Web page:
Opinion| Next year’s poll: A Horse race for SPLM in Central Equatoria State
Central Equatoria State boasts of enormous resources such as natural forests, wildlife, fertile land, and valuable human capital. But the level of development it has attained so far raises questions on issues around transparency, corruption, and mismanagement of public resources. Allegations of theft of public funds, illegal land sale and acquisition, exploitation of forests for personal gain by top government officials, continued human rights violations by individual elements of SSPDF sparked critical public debate in the media in recent months leading to a significant decline in public opinion, distrust, and loss of confidence in government and its ability to stabilize peace and security, deliver basic public services, and to uphold the rule of law.
The state government led by SPLM has a vague approach to security stabilization which makes it difficult to protect its population. The state leadership is widely criticized for providing sub-standard and inadequate basic public services, including its inability to curb crime in Juba, the state and national capital and beyond. The public and civil society perceive the state government as a flamboyant spender, often violating the public finance management policies at the watch of the malfunctioning state anti-corruption commission. The state incurs unnecessary expenditures on independence anniversaries, security operations, and top government officials’ travel and medical trips abroad which are normally exaggerated without accountability. Such level of financial indiscipline wreaks SPLM’s overall integrity and renders it defenseless in the political arena.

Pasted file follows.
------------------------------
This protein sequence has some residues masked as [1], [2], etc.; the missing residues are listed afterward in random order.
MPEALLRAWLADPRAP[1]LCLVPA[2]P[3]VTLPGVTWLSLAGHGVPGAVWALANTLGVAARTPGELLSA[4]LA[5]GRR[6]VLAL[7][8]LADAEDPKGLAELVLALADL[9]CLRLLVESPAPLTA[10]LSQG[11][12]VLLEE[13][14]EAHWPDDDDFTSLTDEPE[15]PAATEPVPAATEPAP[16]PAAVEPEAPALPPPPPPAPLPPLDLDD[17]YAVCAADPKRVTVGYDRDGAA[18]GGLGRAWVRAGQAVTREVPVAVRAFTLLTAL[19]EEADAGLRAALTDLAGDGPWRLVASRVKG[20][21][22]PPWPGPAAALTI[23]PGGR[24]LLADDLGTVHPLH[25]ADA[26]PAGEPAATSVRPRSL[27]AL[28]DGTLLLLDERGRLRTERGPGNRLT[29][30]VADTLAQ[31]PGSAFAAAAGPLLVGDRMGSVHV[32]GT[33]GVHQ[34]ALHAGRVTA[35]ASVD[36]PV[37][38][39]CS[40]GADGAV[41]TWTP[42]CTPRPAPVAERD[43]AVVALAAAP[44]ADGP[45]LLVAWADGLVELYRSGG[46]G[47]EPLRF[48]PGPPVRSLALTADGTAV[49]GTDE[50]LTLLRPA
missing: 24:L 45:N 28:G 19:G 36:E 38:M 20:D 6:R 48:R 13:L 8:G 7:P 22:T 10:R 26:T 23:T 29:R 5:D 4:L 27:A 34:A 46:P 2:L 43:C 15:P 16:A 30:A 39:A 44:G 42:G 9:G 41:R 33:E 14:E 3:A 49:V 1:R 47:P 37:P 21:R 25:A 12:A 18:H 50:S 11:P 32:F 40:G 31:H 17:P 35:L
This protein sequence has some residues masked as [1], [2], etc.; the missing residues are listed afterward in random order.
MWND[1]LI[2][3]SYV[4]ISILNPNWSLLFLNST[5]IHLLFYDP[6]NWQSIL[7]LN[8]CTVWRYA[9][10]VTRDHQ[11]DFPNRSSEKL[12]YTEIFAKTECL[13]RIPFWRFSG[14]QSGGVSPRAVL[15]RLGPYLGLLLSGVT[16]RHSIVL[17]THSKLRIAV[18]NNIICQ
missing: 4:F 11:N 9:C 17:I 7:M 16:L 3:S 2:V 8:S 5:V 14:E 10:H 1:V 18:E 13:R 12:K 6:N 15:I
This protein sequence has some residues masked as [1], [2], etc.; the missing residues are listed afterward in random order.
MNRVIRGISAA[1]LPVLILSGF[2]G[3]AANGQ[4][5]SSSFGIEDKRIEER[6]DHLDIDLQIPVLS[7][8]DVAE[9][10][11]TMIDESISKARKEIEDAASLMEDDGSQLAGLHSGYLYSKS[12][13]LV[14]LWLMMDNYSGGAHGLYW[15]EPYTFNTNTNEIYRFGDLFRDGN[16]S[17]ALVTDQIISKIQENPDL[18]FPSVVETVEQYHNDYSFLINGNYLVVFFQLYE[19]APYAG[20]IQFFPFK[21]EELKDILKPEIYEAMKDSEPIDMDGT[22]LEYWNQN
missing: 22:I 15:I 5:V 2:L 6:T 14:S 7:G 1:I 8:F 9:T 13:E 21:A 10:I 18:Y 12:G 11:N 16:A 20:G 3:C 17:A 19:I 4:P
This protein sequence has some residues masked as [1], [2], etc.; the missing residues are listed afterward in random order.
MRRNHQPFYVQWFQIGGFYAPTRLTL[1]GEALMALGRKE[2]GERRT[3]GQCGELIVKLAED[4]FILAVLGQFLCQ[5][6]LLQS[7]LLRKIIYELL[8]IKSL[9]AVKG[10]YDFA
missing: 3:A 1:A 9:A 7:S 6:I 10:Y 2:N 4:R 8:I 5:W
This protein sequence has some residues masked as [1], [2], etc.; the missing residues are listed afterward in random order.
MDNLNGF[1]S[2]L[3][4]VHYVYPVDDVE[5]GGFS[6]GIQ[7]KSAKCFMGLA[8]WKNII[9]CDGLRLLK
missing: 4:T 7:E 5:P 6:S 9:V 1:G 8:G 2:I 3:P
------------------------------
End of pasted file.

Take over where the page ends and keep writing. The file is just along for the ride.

Civil rights and freedoms are also under attack in some parts of Central Equatoria. Fingers are being pointed by some members of the civil society at local authorities in Yei and Lainya counties for becoming more intolerant towards critical voices on contentious issues focusing on environment, human rights, justice and the rule of law, transparency and accountability. Such behaviour and actions deepen public distrust and erode confidence in the leadership. The lack of genuine political will to address the issues outlined above will negatively affect SPLM’s efforts to secure victory in next year’s poll.
It should, therefore, be noted that SPLM’s victory in next year’s poll largely depends on its willingness and ability to lead efforts in pragmatically tackling corruption and impunity, ensuring transparency and accountability, justice and respect for human rights, embracing tolerance towards diverse critical voices, delivering basic public services of good quality, and demonstrating proactive and responsive leadership. SPLM should also transform itself into a contemporary political organization by embarking on structural and institutional reforms to enhance its capacity to manage the affairs of the state and the country as a whole. It should also review its policies in regard to mobilization and recruitment of competent members who don’t only view the party as a means to access opportunities but rather committed to the realization of the party’s ideology. Transforming the party will strengthen its influence in its political constituencies and broaden its support base, hence preventing the migration of individual members to emerging political parties such as Revive South Sudan Party among others. Though fraudulent, SPLM can ascertain victory through rigging and infiltrating the judiciary, electoral commission, and national security service that are often alleged to be pro-SPLM. This last option of rigging puts the country at a potential risk of returning to another bloody civil war which should be avoided and rejected in its entirety.
Umba Peter Bosco is a political scientist and conflict analyst. He can be reached via email: firstname.lastname@example.org
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